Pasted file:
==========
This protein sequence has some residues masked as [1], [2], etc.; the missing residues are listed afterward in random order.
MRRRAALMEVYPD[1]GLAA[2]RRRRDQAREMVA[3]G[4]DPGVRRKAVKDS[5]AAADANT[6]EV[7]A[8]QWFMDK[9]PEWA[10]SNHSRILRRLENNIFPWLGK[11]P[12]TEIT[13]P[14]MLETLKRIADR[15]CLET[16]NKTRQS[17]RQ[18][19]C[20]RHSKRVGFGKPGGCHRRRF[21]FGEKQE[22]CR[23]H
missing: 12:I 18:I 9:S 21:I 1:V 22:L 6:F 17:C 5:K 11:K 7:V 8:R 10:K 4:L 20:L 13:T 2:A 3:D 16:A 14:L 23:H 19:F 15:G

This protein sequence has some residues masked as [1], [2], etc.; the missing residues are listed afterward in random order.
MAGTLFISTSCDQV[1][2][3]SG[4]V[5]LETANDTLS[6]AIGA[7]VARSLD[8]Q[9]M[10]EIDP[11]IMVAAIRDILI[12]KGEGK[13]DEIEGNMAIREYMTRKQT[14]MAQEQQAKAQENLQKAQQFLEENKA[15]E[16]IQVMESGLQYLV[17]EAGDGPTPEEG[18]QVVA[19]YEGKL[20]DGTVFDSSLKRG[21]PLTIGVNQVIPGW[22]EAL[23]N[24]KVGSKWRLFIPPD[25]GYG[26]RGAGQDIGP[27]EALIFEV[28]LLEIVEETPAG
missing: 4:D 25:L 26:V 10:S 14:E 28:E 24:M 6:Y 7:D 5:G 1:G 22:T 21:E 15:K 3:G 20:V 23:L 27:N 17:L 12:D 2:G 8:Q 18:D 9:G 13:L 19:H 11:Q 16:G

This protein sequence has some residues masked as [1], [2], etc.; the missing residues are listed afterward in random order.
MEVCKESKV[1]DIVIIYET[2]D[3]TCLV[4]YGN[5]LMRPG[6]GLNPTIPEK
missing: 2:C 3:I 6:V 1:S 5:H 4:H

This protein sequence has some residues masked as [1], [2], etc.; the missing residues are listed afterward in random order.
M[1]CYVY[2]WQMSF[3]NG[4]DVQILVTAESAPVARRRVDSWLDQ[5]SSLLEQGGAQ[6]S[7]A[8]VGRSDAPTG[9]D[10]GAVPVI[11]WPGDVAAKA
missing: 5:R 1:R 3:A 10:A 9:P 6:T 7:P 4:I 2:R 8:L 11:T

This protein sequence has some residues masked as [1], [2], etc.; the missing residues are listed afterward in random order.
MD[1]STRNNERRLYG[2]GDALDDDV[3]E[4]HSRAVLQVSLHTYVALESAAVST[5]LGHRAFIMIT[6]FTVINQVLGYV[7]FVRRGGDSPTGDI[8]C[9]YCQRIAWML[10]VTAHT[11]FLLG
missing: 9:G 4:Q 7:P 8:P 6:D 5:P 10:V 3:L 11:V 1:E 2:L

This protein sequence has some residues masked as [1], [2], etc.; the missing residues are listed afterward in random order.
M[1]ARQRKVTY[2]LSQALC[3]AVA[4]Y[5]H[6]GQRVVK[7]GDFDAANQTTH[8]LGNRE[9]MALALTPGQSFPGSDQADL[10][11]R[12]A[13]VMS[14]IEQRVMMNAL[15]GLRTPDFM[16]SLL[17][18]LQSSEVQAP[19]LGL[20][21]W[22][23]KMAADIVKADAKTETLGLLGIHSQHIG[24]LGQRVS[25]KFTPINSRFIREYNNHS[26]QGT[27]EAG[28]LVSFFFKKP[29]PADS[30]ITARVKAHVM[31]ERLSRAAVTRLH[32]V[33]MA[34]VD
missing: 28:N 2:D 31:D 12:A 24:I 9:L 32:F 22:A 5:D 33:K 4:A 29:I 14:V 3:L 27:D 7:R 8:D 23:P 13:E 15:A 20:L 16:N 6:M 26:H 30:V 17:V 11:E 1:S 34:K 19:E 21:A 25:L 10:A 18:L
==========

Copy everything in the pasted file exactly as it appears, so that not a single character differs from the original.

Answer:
This protein sequence has some residues masked as [1], [2], etc.; the missing residues are listed afterward in random order.
MRRRAALMEVYPD[1]GLAA[2]RRRRDQAREMVA[3]G[4]DPGVRRKAVKDS[5]AAADANT[6]EV[7]A[8]QWFMDK[9]PEWA[10]SNHSRILRRLENNIFPWLGK[11]P[12]TEIT[13]P[14]MLETLKRIADR[15]CLET[16]NKTRQS[17]RQ[18][19]C[20]RHSKRVGFGKPGGCHRRRF[21]FGEKQE[22]CR[23]H
missing: 12:I 18:I 9:S 21:I 1:V 22:L 6:F 17:C 5:K 11:K 7:V 8:R 10:K 4:L 20:L 13:T 2:A 3:D 16:A 14:L 23:H 19:F 15:G

This protein sequence has some residues masked as [1], [2], etc.; the missing residues are listed afterward in random order.
MAGTLFISTSCDQV[1][2][3]SG[4]V[5]LETANDTLS[6]AIGA[7]VARSLD[8]Q[9]M[10]EIDP[11]IMVAAIRDILI[12]KGEGK[13]DEIEGNMAIREYMTRKQT[14]MAQEQQAKAQENLQKAQQFLEENKA[15]E[16]IQVMESGLQYLV[17]EAGDGPTPEEG[18]QVVA[19]YEGKL[20]DGTVFDSSLKRG[21]PLTIGVNQVIPGW[22]EAL[23]N[24]KVGSKWRLFIPPD[25]GYG[26]RGAGQDIGP[27]EALIFEV[28]LLEIVEETPAG
missing: 4:D 25:L 26:V 10:S 14:E 28:E 24:M 6:Y 7:D 5:G 1:G 22:T 21:E 15:K 3:G 20:V 23:L 27:N 17:L 12:D 2:G 8:Q 18:D 9:G 13:L 19:H 11:Q 16:G

This protein sequence has some residues masked as [1], [2], etc.; the missing residues are listed afterward in random order.
MEVCKESKV[1]DIVIIYET[2]D[3]TCLV[4]YGN[5]LMRPG[6]GLNPTIPEK
missing: 2:C 3:I 6:V 1:S 5:H 4:H

This protein sequence has some residues masked as [1], [2], etc.; the missing residues are listed afterward in random order.
M[1]CYVY[2]WQMSF[3]NG[4]DVQILVTAESAPVARRRVDSWLDQ[5]SSLLEQGGAQ[6]S[7]A[8]VGRSDAPTG[9]D[10]GAVPVI[11]WPGDVAAKA
missing: 5:R 1:R 3:A 10:A 9:P 6:T 7:P 4:I 2:R 8:L 11:T

This protein sequence has some residues masked as [1], [2], etc.; the missing residues are listed afterward in random order.
MD[1]STRNNERRLYG[2]GDALDDDV[3]E[4]HSRAVLQVSLHTYVALESAAVST[5]LGHRAFIMIT[6]FTVINQVLGYV[7]FVRRGGDSPTGDI[8]C[9]YCQRIAWML[10]VTAHT[11]FLLG
missing: 9:G 4:Q 7:P 8:P 6:D 5:P 10:V 3:L 11:V 1:E 2:L

This protein sequence has some residues masked as [1], [2], etc.; the missing residues are listed afterward in random order.
M[1]ARQRKVTY[2]LSQALC[3]AVA[4]Y[5]H[6]GQRVVK[7]GDFDAANQTTH[8]LGNRE[9]MALALTPGQSFPGSDQADL[10][11]R[12]A[13]VMS[14]IEQRVMMNAL[15]GLRTPDFM[16]SLL[17][18]LQSSEVQAP[19]LGL[20][21]W[22][23]KMAADIVKADAKTETLGLLGIHSQHIG[24]LGQRVS[25]KFTPINSRFIREYNNHS[26]QGT[27]EAG[28]LVSFFFKKP[29]PADS[30]ITARVKAHVM[31]ERLSRAAVTRLH[32]V[33]MA[34]VD
missing: 28:N 2:D 31:D 12:A 24:I 9:L 32:F 22:A 5:D 33:K 4:A 29:I 14:V 3:L 27:D 7:R 8:D 23:P 13:E 15:A 20:L 16:N 6:M 26:H 30:V 17:V 11:E 1:S 34:K 19:E 21:A 25:L 10:A 18:L